Selby 14-11 Murphy (47-28)
That nervousness is still there – Mark overruns but sinks the red anyway, then gets low on the blue and still gets position on the next ball. He’s warming up here, but there’s a red in the middle of black cush so Shaun still has a hope – although assuming Mark leaves it till last, it’ll be frame ball, so no need for him to do anything other than sink it.
Selby 14-11 Murphy (18-28)
“That video is genuinely, almost inexplicably emotional,” sympathises Matt Dony. “It doesn’t matter whether you like snooker or not, it doesn’t matter whether you care about the outcome or not; it feels big. It feels like something is happening. Sport is simultaneously nothing more than glorified playground squabbles, and at the same time ludicrously important to huge swathes of society. It means something. It engages the heart and the head. I don’t have a strong opinion on Selby or Murphy, but I am SO EXCITED to see that crowd. Chapeau, everyone involved in making it happen.”
Yes, agree with all of that, and LISTEN TO THAT! Shaun takes on a red that’s in mid-table with the white close to the bottom cushion, fairly spanking it to left corner. The black goes next, then another red, and though he’s a shot or two from prime position, this is as good a chance as he could’ve hoped for. Anyway, back to Matt, everything is meaningless until or unless we invest it with meaning, and we’ve done that to sport – ultimately, it’s an expression of love, freedom and being alive, and we’ve never needed it more. Meantime, Shaun misses a pink to middle and that’s the match right there: a lack of consistency and concentration undermining the blazing pots, and Mark will fancy himself to do something here.
Selby 14-11 Murphy (4-11)
Now then. Shaun nails a brutal long red, then makes his way back up the table and splatters the pack … only to go in-off draining the yellow. There’s nothing loose from inside the D, though, so off we go again with some safety; very quickly, the black moves over right corner, so Shaun has to be careful with this next shot; he plays it well, landing on a lonely one on black cush, and Mark eschews a pot for a return to baulk. What a sequel that’d be – and imagine the feeling of delight during the original, when the black and white balls turned to glorious technicolour.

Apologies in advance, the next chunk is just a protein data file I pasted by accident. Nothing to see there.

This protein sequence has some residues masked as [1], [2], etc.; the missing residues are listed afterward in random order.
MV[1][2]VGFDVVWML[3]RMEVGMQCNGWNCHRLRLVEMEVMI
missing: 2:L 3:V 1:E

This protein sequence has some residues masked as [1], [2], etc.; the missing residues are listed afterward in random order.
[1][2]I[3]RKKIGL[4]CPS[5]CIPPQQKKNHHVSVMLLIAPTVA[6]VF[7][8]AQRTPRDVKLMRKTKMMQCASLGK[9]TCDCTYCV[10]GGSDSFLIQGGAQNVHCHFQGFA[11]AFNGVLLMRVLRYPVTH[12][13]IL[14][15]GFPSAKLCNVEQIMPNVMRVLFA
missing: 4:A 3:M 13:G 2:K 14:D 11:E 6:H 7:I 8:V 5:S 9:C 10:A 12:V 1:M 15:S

“Watch the paint dry more is exciting once Selby has the table,” says Len Ross, but I can’t be having that. Just a few days ago, he smashed up the great Mark Williams playing beautiful snooker and can pot balls with the best of them, it’s just that the rest of them can’t play tactically with him.
Selby 14-11 Murphy (0-0)
Eesh, bad sign for Shaun who takes on a long red that’s easier than plenty he’s nailed of late and jawses it. But have a look! Mark, who was visibly edgy at the start of this afternoon’s go-around, misses an easier one, then Shaun can’t find the green pocket and we’re back playing safety. While the exchange takes shape, let me point you in the direction of Talking Snooker, now available on iPlayer, which they showed when we finished the previous session early – it’s mainly about Davis and Hendry but also features bare Bazza Hearn and Ian Doyle – and is replete with sensational archive.
I confessed to this earlier, but my eyeballs were in something of a sweat when Rob Walker baized the boyz earlier – he absolutely had it, and so did the CAPACITY CROWD. It was a joyous, beautiful explosion. Burn baby burn – here comes Shaun, bowing then waving, followed by Mark! Come on!
Email! “I was never a fan of Murphy before,” says Gregory Phillips. “I couldn’t forgive him for beating Matthew Stevens in the 2005 final . But his swashbuckling this year has really won me over. That said, Selby simply doesn’t surrender leads in major finals and I fear he will choke the life out of this final session.”